I am the mom of six children — three of whom we adopted from South Korea and Ethiopia — and I’m also an author, motivational keynote speaker, and a passionate philanthropist. For the last decade I have been very involved with The Jewish Federations of North America (JFNA), most recently serving as Co-Chair of JFNA’s National Young Leadership Cabinet. With my husband, Rob, I’ve also travelled the world on many philanthropic missions, including medical missions as he’s a neurosurgeon. Every choice I’ve made is a part of my story.
Are you working on any new or exciting projects now? How do you think that will help people?
In October of 2020, my first book, The Extraordinary UnOrdinary You: Follow Your Own Path, Discover Your Own Journey, was published and became a bestseller on Amazon. My motivation for writing it was to share my stories — the good, the bad, the ugly…and even the sad. In sharing many of my own “everyday moments” I’m hoping these messages will inspire others to realize what they too are capable of, and recognize that the choices we each make every day truly have the power to inspire and impact the people around us.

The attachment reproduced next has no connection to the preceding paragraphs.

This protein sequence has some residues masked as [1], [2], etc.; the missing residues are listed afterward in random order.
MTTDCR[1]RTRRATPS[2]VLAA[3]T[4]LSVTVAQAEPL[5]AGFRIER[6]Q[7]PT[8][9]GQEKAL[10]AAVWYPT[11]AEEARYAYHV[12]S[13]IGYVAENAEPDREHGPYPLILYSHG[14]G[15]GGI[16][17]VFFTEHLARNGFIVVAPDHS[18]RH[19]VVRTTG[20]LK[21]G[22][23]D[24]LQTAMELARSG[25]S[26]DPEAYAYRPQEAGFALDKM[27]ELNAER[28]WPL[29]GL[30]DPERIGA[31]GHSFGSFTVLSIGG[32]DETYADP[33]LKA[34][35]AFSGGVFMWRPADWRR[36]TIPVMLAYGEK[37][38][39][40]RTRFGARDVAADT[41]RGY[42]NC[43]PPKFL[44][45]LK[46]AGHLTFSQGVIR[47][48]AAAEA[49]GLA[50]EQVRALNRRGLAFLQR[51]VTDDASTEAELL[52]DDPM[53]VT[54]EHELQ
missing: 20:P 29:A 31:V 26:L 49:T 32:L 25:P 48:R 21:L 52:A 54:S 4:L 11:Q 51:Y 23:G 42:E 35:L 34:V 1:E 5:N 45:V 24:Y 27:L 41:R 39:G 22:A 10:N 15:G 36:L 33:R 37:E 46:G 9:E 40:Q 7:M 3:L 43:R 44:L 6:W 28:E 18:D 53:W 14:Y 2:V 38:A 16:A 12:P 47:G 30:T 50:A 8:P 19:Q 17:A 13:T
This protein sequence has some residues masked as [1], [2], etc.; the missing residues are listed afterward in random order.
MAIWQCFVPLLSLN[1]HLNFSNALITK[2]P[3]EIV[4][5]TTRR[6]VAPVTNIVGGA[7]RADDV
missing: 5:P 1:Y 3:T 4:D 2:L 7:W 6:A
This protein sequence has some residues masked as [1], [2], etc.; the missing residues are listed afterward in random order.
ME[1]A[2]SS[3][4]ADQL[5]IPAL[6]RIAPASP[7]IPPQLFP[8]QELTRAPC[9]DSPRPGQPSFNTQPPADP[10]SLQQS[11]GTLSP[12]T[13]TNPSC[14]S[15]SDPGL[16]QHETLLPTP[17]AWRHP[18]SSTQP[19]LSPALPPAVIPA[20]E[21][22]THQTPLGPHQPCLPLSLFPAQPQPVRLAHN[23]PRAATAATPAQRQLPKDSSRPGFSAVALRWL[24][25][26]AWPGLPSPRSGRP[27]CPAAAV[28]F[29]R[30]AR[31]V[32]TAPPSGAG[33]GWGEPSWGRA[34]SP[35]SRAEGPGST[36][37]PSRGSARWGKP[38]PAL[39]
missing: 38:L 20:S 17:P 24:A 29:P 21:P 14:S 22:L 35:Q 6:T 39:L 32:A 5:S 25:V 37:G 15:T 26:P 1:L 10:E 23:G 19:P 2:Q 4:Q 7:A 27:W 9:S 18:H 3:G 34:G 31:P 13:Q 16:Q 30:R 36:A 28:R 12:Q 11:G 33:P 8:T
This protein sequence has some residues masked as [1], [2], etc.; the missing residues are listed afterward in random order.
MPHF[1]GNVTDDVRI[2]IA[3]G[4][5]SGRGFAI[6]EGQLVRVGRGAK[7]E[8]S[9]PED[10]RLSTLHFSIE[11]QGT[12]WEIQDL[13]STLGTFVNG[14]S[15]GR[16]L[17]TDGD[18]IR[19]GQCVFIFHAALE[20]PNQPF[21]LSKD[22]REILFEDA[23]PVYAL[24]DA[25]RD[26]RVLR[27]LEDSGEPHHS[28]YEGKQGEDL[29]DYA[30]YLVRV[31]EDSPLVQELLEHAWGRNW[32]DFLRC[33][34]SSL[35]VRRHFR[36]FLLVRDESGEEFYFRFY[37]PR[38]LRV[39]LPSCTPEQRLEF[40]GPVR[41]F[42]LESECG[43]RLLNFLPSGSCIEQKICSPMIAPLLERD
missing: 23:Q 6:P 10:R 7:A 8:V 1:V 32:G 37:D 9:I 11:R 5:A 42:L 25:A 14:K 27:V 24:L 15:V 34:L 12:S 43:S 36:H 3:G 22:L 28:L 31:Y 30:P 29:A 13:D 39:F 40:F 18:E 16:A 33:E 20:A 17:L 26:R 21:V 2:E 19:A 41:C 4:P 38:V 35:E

In your opinion, what do you think makes your company or organization stand out from the crowd?
As a motivational keynote speaker who’s frequently interviewed, it was validating indeed to have Entrepreneur cite my book on its “must-read book for 2021” list — and I trust that selection reflects the fact I have a two-fold message for both businesses and nonprofit audiences I address — one geared to inspiring the “whole” person to be their best in making their own unique contributions to the world, professionally as well as personally.
Ok, thank you for that. I’d like to jump to the main focus of this interview. Has there ever been a time that someone told you something was impossible, but you did it anyway? Can you share the story with us? What was your idea? What was the reaction of the naysayers? And how did you overcome that?
In 2014, I committed to climb Mount Kilimanjaro with Survivor Summit, an effort geared to raising funds as well as awareness for the Livestrong Foundation. Only tricky bit was…I wasn’t actually a climber! Honestly, I probably hadn’t climbed anything steeper than an incline in a shopping mall’s parking garage at that point. But I embraced the opportunity as it presented such a unique opportunity to push myself out of my comfort zone. And although it wasn’t originally a bucket list item for me, as soon as I was asked to do it, I was immediately all in.